Outcome: Soft release, 30 June 2012 at SOAR
Location of Rescue: Dolliver State Park in Webster County
Cause of Admission / Condition: Nest destruction
Patient Status: Patient Archive, Success Stories
The thunderstorms / high winds over the weekend of 14-15 April took down an eagle nest in Dolliver State Park (SE of Fort Dodge). According to personal communication with the Des Moines National Weather Service office, there were thunderstorms in the area the evening of the 14th into the early hours of the 15th, with winds gusting to 38 mph. However, Webster County was under a High Wind Warning on Sunday the 15th. A high wind warning means that winds are long-lasting and greater than 40 mph.
A park user came upon the downed nest on the 17th and notified park staff. After a few phone calls the park staff were in contact with SOAR.
After consulting with Raptor Resource Project and The Raptor Center, we learned that unlike some other raptors, eagles will not accept a replacement nest once nesting and rearing activities are in full-swing. Adult eagles may feed a brancher on the ground, but would not feed a young eagle the size these likely were.
With that knowledge, Kay asked park staff to look for any surviving eaglets and would make arrangements to get the young’un to SOAR. With a “rescue kit” just in case any of the eaglets were still alive, park staff found the nest debris and one eaglet still alive and two eaglets that did not survive.
For now, the eagle is at SOAR until a better and more natural solution can be found / determined.
The help of Dolliver State Park staff is greatly appreciated!
30 June 2012
After consulting with other rehabilitators with baby eagle experience, it was determined that when he was flying in the flight pen with ease, we needed to do a soft release. This meant setting up a feeding station on the roof of the adults pen. He could still see and hear the adults and he would have food available, if needed. The young eagle had been easily navigating the flight pen and was time for a pre-release exam. The exam indicated the eagle was healthy, fully feathered, and weighed in at 7.25 lbs. Released at SOAR!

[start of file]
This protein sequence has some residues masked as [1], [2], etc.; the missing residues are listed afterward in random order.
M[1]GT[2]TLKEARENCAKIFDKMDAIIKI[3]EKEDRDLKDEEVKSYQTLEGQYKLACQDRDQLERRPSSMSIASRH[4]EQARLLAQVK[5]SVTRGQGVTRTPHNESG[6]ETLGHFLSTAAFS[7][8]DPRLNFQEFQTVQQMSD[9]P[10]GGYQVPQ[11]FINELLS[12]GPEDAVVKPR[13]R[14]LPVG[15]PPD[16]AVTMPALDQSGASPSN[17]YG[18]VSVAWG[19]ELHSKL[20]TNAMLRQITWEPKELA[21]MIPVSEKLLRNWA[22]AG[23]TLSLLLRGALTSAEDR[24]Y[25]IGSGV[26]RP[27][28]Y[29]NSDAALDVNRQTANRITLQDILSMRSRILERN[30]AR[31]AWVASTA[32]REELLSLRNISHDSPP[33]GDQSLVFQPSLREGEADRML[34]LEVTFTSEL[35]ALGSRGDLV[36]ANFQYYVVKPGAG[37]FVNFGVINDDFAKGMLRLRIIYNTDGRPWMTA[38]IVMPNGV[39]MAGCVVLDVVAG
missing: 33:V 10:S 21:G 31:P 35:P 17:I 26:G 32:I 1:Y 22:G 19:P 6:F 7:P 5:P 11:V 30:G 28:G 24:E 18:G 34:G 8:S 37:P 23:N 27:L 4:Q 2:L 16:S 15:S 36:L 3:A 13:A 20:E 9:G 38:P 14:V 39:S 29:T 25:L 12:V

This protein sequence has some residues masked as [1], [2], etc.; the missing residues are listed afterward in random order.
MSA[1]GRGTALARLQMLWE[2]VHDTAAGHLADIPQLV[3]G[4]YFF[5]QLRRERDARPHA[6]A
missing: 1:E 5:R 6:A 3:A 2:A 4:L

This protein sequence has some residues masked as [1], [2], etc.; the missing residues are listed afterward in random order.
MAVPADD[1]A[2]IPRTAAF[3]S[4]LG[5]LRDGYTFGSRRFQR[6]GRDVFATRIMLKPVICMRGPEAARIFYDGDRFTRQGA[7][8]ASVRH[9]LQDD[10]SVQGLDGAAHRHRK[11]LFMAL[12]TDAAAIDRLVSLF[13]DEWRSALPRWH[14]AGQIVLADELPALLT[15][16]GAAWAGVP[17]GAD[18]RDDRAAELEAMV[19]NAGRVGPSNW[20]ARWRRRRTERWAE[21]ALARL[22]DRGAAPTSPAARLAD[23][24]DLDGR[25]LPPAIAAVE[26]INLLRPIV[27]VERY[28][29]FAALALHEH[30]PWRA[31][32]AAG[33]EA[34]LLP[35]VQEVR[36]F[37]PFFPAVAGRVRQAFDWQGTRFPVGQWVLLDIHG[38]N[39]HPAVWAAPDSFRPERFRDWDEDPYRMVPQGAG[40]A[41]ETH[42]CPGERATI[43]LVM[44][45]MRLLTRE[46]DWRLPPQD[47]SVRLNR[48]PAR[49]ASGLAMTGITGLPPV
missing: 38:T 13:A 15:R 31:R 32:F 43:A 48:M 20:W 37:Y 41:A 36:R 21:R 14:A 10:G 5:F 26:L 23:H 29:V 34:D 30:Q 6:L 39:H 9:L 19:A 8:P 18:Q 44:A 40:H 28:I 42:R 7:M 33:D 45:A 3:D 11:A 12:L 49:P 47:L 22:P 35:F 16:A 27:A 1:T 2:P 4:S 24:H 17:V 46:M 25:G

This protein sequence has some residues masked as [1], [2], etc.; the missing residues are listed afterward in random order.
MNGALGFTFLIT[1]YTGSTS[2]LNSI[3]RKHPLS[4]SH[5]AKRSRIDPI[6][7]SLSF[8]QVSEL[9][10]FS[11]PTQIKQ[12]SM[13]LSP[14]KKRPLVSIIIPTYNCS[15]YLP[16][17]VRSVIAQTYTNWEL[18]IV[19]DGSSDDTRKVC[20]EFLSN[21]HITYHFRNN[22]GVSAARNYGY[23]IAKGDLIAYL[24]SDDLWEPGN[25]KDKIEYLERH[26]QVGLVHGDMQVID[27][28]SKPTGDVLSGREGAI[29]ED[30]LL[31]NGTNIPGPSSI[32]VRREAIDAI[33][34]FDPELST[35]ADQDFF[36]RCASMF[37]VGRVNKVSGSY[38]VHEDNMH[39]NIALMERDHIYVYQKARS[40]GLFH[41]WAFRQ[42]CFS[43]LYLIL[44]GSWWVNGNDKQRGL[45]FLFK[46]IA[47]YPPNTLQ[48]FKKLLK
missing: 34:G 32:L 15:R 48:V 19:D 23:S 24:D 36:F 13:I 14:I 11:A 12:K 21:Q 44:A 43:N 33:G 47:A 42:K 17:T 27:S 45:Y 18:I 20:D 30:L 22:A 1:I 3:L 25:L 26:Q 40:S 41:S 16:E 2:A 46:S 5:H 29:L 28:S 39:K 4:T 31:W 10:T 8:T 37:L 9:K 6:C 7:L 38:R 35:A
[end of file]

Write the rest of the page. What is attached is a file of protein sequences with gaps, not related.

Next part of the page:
As with all the care provided for this young eagle, this release was planned with his best interest in mind and, it was done to try and minimize any human influence on this still growing bird... low stress and near easy food sources of ponds, creeks, and rivers... several of which are drying up and makes for easy fishing.
20 June 2012
We're observing extended flights now in the flight pen!
14 June 2012
The young eagle is branching with the adults and making short flights. See photo below.
30 May 2012
The eaglet is now perching! See photos below of the "honked off" foster parents. They are so protective of "their" baby.
14 May 2012
This young eagle is standing up most of the time and is starting to tear his/her own food. My how fast they grow!
4 May 2012
The eaglet is standing and flapping! When comparing this one to the three in the Decorah nest... this one is about the same development as the oldest eaglet in the nest. No down is visible and feathers growing in.
30 April 2012
The eaglet has moved himself quite close to the people door and has the adults concerned. It is very good to see that the eaglet is displaying appropriate behaviors, for example, when the adults give an alarm call, the eaglet flattens himself to the ground.
27 April 2012
The eaglet is just starting to stand!
25 April 2012
After consulting with Marge at Raptor Education Group (REGI) in Wisconsin about the best way to care for this first-ever eaglet at SOAR... since the eaglet is eating well, it will be moved in with adult eagles (Spirit and Liberty) for fostering. Discreet monitoring will be done to make sure the adults accept the baby and will feed it. Human contact needs to be kept to the absolute minimum to prevent imprinting.
19 April 2012
The eaglet is much perkier today and is able to hold his/her head up and look around. The eaglet is in a crate and can watch Thora!